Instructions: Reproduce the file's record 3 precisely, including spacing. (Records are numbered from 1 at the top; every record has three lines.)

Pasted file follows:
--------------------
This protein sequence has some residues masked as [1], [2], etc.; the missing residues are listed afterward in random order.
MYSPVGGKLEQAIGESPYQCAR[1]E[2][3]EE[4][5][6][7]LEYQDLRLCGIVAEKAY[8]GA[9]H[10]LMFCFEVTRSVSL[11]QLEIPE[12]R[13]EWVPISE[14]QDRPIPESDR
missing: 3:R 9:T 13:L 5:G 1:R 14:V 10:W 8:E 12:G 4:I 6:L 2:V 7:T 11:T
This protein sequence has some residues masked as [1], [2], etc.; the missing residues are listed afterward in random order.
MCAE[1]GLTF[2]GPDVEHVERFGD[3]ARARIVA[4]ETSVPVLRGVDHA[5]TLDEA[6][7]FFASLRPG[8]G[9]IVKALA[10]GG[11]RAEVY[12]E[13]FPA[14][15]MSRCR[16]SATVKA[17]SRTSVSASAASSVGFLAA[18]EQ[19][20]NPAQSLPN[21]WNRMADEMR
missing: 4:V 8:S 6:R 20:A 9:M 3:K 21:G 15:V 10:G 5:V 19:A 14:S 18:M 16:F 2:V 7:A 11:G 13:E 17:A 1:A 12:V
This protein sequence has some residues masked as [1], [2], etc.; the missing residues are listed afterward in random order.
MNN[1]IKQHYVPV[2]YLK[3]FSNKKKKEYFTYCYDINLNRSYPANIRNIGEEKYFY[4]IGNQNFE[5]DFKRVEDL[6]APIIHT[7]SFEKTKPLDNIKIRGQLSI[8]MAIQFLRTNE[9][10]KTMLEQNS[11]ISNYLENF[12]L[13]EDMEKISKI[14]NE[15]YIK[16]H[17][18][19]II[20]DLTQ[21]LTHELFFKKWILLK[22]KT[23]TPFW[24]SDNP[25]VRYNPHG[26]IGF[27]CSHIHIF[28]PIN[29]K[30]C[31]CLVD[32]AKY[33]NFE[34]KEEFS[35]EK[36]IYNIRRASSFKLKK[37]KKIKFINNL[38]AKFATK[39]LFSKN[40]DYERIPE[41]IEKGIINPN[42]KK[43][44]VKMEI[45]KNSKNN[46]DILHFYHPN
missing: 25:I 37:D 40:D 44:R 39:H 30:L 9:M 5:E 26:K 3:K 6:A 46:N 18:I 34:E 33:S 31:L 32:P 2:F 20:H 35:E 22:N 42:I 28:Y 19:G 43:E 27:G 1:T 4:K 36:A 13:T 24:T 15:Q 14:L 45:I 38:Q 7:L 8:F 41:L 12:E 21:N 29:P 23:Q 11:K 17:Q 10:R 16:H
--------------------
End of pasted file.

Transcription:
This protein sequence has some residues masked as [1], [2], etc.; the missing residues are listed afterward in random order.
MNN[1]IKQHYVPV[2]YLK[3]FSNKKKKEYFTYCYDINLNRSYPANIRNIGEEKYFY[4]IGNQNFE[5]DFKRVEDL[6]APIIHT[7]SFEKTKPLDNIKIRGQLSI[8]MAIQFLRTNE[9][10]KTMLEQNS[11]ISNYLENF[12]L[13]EDMEKISKI[14]NE[15]YIK[16]H[17][18][19]II[20]DLTQ[21]LTHELFFKKWILLK[22]KT[23]TPFW[24]SDNP[25]VRYNPHG[26]IGF[27]CSHIHIF[28]PIN[29]K[30]C[31]CLVD[32]AKY[33]NFE[34]KEEFS[35]EK[36]IYNIRRASSFKLKK[37]KKIKFINNL[38]AKFATK[39]LFSKN[40]DYERIPE[41]IEKGIINPN[42]KK[43][44]VKMEI[45]KNSKNN[46]DILHFYHPN
missing: 25:I 37:D 40:D 44:R 39:H 30:L 9:M 5:E 26:K 3:K 6:A 46:N 18:I 34:E 33:S 31:L 32:P 2:F 20:H 35:E 22:N 42:I 28:Y 19:G 43:E 27:G 1:T 4:K 36:A 13:T 24:T 15:Q 14:L 45:I 38:Q 7:L 8:F 41:L 12:E 21:N 29:P 23:Q 11:K 17:Q 10:R 16:H